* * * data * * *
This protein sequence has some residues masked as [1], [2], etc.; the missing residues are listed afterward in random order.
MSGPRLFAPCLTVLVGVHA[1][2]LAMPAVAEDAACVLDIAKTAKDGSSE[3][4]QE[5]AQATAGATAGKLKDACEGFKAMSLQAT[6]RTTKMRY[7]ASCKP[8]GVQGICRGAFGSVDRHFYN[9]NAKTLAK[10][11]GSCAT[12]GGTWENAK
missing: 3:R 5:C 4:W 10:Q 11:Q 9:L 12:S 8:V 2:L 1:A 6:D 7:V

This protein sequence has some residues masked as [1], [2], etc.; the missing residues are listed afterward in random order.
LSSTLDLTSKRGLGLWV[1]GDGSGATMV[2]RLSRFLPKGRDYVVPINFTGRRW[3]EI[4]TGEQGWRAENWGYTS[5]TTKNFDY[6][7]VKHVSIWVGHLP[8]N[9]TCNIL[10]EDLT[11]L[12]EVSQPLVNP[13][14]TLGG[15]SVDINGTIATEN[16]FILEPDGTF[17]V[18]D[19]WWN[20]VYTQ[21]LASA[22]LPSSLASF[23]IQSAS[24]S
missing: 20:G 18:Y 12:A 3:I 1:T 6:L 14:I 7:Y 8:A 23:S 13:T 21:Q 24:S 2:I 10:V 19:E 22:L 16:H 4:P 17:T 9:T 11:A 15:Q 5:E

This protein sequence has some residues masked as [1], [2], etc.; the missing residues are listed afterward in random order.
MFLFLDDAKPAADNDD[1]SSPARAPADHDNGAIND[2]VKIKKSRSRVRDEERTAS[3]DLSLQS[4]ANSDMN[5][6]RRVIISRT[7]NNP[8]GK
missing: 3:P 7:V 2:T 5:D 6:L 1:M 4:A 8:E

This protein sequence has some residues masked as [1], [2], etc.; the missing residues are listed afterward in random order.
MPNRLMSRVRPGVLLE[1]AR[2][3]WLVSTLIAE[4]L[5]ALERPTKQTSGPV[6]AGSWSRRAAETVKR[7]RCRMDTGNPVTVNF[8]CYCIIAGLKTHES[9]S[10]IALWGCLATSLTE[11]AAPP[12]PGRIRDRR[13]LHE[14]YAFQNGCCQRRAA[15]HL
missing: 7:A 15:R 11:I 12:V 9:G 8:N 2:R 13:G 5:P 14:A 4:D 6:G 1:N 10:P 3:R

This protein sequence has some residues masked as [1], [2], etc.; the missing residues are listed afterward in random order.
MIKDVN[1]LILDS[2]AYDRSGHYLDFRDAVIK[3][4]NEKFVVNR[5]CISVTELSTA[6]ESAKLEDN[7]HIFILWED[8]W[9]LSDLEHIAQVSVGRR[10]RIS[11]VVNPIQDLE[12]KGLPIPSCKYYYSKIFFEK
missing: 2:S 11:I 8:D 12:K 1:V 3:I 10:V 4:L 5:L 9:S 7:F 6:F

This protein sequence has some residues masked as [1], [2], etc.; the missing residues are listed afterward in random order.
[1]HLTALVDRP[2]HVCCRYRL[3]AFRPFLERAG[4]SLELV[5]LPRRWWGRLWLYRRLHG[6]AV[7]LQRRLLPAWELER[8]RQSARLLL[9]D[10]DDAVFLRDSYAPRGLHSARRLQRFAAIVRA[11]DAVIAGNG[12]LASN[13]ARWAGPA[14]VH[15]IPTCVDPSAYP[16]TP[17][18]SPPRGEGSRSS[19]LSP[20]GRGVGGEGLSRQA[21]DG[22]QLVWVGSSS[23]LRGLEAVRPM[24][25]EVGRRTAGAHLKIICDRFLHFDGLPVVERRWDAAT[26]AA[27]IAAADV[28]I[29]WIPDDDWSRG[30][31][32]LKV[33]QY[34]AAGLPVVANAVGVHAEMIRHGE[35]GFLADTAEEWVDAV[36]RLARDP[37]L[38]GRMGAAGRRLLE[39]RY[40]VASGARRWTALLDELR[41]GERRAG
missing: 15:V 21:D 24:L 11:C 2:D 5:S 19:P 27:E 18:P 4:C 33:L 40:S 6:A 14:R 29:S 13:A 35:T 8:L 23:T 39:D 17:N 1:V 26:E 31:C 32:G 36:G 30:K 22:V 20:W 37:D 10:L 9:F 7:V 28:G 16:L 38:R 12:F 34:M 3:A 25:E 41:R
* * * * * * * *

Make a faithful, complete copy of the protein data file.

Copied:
This protein sequence has some residues masked as [1], [2], etc.; the missing residues are listed afterward in random order.
MSGPRLFAPCLTVLVGVHA[1][2]LAMPAVAEDAACVLDIAKTAKDGSSE[3][4]QE[5]AQATAGATAGKLKDACEGFKAMSLQAT[6]RTTKMRY[7]ASCKP[8]GVQGICRGAFGSVDRHFYN[9]NAKTLAK[10][11]GSCAT[12]GGTWENAK
missing: 3:R 5:C 4:W 10:Q 11:Q 9:L 12:S 8:V 2:L 1:A 6:D 7:V

This protein sequence has some residues masked as [1], [2], etc.; the missing residues are listed afterward in random order.
LSSTLDLTSKRGLGLWV[1]GDGSGATMV[2]RLSRFLPKGRDYVVPINFTGRRW[3]EI[4]TGEQGWRAENWGYTS[5]TTKNFDY[6][7]VKHVSIWVGHLP[8]N[9]TCNIL[10]EDLT[11]L[12]EVSQPLVNP[13][14]TLGG[15]SVDINGTIATEN[16]FILEPDGTF[17]V[18]D[19]WWN[20]VYTQ[21]LASA[22]LPSSLASF[23]IQSAS[24]S
missing: 20:G 18:Y 12:A 3:I 1:T 6:L 14:I 7:Y 8:A 23:S 13:T 21:Q 24:S 2:I 10:V 19:E 22:L 16:H 4:P 17:T 9:T 11:A 15:Q 5:E

This protein sequence has some residues masked as [1], [2], etc.; the missing residues are listed afterward in random order.
MFLFLDDAKPAADNDD[1]SSPARAPADHDNGAIND[2]VKIKKSRSRVRDEERTAS[3]DLSLQS[4]ANSDMN[5][6]RRVIISRT[7]NNP[8]GK
missing: 3:P 7:V 2:T 5:D 6:L 1:M 4:A 8:E

This protein sequence has some residues masked as [1], [2], etc.; the missing residues are listed afterward in random order.
MPNRLMSRVRPGVLLE[1]AR[2][3]WLVSTLIAE[4]L[5]ALERPTKQTSGPV[6]AGSWSRRAAETVKR[7]RCRMDTGNPVTVNF[8]CYCIIAGLKTHES[9]S[10]IALWGCLATSLTE[11]AAPP[12]PGRIRDRR[13]LHE[14]YAFQNGCCQRRAA[15]HL
missing: 7:A 15:R 11:I 12:V 9:G 8:N 2:R 13:G 5:P 14:A 4:D 6:G 1:N 10:P 3:R

This protein sequence has some residues masked as [1], [2], etc.; the missing residues are listed afterward in random order.
MIKDVN[1]LILDS[2]AYDRSGHYLDFRDAVIK[3][4]NEKFVVNR[5]CISVTELSTA[6]ESAKLEDN[7]HIFILWED[8]W[9]LSDLEHIAQVSVGRR[10]RIS[11]VVNPIQDLE[12]KGLPIPSCKYYYSKIFFEK
missing: 2:S 11:I 8:D 12:K 1:V 3:I 10:V 4:L 5:L 9:S 7:F 6:F

This protein sequence has some residues masked as [1], [2], etc.; the missing residues are listed afterward in random order.
[1]HLTALVDRP[2]HVCCRYRL[3]AFRPFLERAG[4]SLELV[5]LPRRWWGRLWLYRRLHG[6]AV[7]LQRRLLPAWELER[8]RQSARLLL[9]D[10]DDAVFLRDSYAPRGLHSARRLQRFAAIVRA[11]DAVIAGNG[12]LASN[13]ARWAGPA[14]VH[15]IPTCVDPSAYP[16]TP[17][18]SPPRGEGSRSS[19]LSP[20]GRGVGGEGLSRQA[21]DG[22]QLVWVGSSS[23]LRGLEAVRPM[24][25]EVGRRTAGAHLKIICDRFLHFDGLPVVERRWDAAT[26]AA[27]IAAADV[28]I[29]WIPDDDWSRG[30][31][32]LKV[33]QY[34]AAGLPVVANAVGVHAEMIRHGE[35]GFLADTAEEWVDAV[36]RLARDP[37]L[38]GRMGAAGRRLLE[39]RY[40]VASGARRWTALLDELR[41]GERRAG
missing: 15:V 21:D 24:L 11:C 2:D 5:S 19:P 27:E 18:P 4:C 33:L 40:S 6:A 14:R 29:S 13:A 35:T 8:L 23:T 39:D 17:N 1:V 26:E 31:C 32:G 36:G 30:K 22:V 20:W 37:D 10:L 9:F 7:V 28:G 16:L 38:R 12:F 34:M 3:A 25:E 41:R